The Obama administration's move to rein in political activity by tax-exempt groups has the potential to slow the torrent of secret election money funneled through purported " social welfare" groups.

It's about time.

For years, these organizations have pushed legal boundaries, turning out attack ads while being able to hide the identity of their donors.

The rise of politically motivated 501(c)(4) groups, named after the part of the tax code that governs them, has been a corrosive force in politics.

It's not the speech or the amount of money we quarrel with. It's the ability to hide the donors that undermines transparency in the electoral process.

Such 501(c)(4) groups do not have to report the identity of donors to the Federal Elections Commission.

The best case scenario is that the new regulations would push this money into other political pipelines in which reporting is required.

But there's a long way to go to get to that point. And already there is significant pushback from conservative and liberal activist groups alike.

Some are saying the new regulations are an effort by the Obama administration to squelch conservative speech.

That suspicion may be understandable given how the Internal Revenue Service had targeted conservative groups for extra scrutiny when they pursued nonprofit status.

But this is not a continuation of that harassment. The proposed rules actually are an effort to bring some clarity to the murky world of politicking by nonprofits.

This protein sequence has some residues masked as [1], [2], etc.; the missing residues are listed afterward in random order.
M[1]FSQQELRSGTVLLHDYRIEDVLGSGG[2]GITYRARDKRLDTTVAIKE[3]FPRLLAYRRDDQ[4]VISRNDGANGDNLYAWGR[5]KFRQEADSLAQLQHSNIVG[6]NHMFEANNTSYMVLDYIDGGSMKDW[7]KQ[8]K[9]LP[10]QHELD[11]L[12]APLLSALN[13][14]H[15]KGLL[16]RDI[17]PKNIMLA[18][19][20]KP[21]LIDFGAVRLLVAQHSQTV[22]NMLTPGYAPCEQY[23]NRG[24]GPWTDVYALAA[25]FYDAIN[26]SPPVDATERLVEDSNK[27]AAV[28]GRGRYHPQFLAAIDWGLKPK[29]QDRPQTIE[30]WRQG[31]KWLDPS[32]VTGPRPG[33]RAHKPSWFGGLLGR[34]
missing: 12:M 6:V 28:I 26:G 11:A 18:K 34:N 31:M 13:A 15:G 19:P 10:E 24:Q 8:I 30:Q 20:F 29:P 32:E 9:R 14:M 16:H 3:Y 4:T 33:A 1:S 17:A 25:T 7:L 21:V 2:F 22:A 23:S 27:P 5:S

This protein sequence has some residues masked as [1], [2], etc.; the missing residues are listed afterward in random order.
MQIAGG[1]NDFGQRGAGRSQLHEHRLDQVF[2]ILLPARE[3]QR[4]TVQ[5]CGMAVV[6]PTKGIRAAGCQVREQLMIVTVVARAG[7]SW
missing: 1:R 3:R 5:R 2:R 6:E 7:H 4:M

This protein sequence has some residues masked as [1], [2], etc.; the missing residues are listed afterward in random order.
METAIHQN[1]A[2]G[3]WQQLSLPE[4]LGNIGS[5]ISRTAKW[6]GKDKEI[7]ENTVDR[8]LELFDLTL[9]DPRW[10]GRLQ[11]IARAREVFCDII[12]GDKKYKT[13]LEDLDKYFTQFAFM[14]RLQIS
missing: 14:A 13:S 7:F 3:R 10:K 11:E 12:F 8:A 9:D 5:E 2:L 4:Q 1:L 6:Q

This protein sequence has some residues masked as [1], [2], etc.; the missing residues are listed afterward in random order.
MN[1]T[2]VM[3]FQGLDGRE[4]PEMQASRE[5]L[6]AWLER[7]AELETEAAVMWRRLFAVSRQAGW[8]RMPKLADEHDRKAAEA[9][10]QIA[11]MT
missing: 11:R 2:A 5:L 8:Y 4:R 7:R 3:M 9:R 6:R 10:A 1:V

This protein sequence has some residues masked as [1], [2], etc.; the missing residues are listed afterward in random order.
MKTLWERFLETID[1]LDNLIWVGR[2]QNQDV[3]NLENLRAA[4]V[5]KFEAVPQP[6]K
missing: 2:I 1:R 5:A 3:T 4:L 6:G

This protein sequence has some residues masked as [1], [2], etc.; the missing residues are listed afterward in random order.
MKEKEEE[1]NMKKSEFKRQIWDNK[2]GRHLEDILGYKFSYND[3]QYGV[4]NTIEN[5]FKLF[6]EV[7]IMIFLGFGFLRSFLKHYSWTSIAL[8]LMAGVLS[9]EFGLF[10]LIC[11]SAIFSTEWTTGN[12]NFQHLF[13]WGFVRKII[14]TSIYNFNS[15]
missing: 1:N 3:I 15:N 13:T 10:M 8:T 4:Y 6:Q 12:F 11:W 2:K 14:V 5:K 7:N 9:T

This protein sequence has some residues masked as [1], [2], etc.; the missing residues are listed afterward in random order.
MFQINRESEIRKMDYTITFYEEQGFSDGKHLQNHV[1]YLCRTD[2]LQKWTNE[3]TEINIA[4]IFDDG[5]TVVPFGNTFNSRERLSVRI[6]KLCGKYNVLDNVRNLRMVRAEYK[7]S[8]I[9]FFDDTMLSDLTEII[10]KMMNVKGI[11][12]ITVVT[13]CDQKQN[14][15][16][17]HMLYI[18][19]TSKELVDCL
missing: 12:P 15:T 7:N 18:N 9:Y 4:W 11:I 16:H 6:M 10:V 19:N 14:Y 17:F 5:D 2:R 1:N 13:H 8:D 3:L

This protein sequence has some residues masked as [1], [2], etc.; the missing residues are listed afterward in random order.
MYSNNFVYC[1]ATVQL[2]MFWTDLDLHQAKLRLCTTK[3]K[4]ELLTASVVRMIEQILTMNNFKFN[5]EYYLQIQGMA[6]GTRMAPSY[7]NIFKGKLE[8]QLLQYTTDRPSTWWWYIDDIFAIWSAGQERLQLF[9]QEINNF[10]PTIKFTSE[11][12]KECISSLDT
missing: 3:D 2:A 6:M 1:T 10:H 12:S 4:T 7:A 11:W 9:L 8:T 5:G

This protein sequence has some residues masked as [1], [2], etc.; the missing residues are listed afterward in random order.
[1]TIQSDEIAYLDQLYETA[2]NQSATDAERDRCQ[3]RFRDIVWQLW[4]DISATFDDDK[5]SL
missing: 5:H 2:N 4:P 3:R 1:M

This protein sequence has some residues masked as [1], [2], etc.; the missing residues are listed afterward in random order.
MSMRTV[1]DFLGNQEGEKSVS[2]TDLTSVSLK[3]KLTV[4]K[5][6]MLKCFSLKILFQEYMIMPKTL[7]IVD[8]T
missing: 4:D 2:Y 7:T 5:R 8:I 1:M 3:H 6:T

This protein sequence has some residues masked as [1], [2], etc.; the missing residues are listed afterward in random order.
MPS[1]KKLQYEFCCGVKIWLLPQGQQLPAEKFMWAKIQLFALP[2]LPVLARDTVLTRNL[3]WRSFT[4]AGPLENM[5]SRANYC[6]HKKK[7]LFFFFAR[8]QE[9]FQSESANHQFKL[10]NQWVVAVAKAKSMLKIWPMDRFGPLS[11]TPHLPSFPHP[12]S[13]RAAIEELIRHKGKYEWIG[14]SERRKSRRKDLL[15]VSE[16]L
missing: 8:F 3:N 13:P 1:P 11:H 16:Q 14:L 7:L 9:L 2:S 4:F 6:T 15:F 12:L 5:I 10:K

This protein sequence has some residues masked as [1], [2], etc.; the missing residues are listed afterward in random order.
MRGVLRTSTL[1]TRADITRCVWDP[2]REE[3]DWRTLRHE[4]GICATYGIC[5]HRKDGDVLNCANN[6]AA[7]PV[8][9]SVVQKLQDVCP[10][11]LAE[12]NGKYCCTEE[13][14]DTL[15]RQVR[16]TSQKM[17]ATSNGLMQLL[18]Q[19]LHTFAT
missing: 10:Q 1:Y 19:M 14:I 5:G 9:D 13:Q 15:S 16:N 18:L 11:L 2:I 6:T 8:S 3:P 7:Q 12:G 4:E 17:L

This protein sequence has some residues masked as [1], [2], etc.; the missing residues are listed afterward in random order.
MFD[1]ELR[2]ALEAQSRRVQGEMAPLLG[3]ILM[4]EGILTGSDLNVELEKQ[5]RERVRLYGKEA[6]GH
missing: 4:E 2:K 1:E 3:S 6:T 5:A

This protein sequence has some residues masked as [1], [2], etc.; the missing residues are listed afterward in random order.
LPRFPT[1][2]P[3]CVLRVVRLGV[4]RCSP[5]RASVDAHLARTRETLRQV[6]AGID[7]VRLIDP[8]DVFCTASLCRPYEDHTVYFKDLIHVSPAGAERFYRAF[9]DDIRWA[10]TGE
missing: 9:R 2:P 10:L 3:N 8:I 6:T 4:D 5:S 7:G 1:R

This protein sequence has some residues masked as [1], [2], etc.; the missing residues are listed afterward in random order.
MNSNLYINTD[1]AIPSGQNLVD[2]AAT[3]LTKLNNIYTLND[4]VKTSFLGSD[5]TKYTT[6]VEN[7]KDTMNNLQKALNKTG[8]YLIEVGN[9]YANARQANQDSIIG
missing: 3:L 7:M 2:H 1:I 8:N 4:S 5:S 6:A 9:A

Clearer definitions would help everyone.

If it's any consolation to conservatives, liberal groups feel picked on as well by the new rules, saying the changes could limit legitimate lobbying activities.

We'll withhold judgment on that until we see a more detailed version of what the administration has in mind.

As it stands, the rules issued Tuesday would more carefully define "intervention in political campaigns," which is already prohibited but flouted by political professionals exploiting the tax-exempt status and donor anonymity to aid election campaigns.

The Treasury Department and the Internal Revenue Service want to change the rules to make clear that "the promotion of social welfare does not include direct or indirect candidate-related political activity."

That would keep the nonprofits from claiming their electoral activities -- such as running ads, registering voters and giving out campaign materials -- are "social welfare" activities.

"We are at a point now where we have had wholesale evasion of campaign finance law," Fred Wertheimer, president of Democracy 21, told The Washington Post. His group aims to reduce the influence of money in politics.

The proposed rule still must go through a public comment process and probably a public hearing. There is plenty of time to debate the finer points of the proposed changes.

The fact that there is a proposal on the table to recalibrate the role of social welfare nonprofits is a critical first step toward bringing greater transparency to the political process.

 

--The Denver Post Editorial Board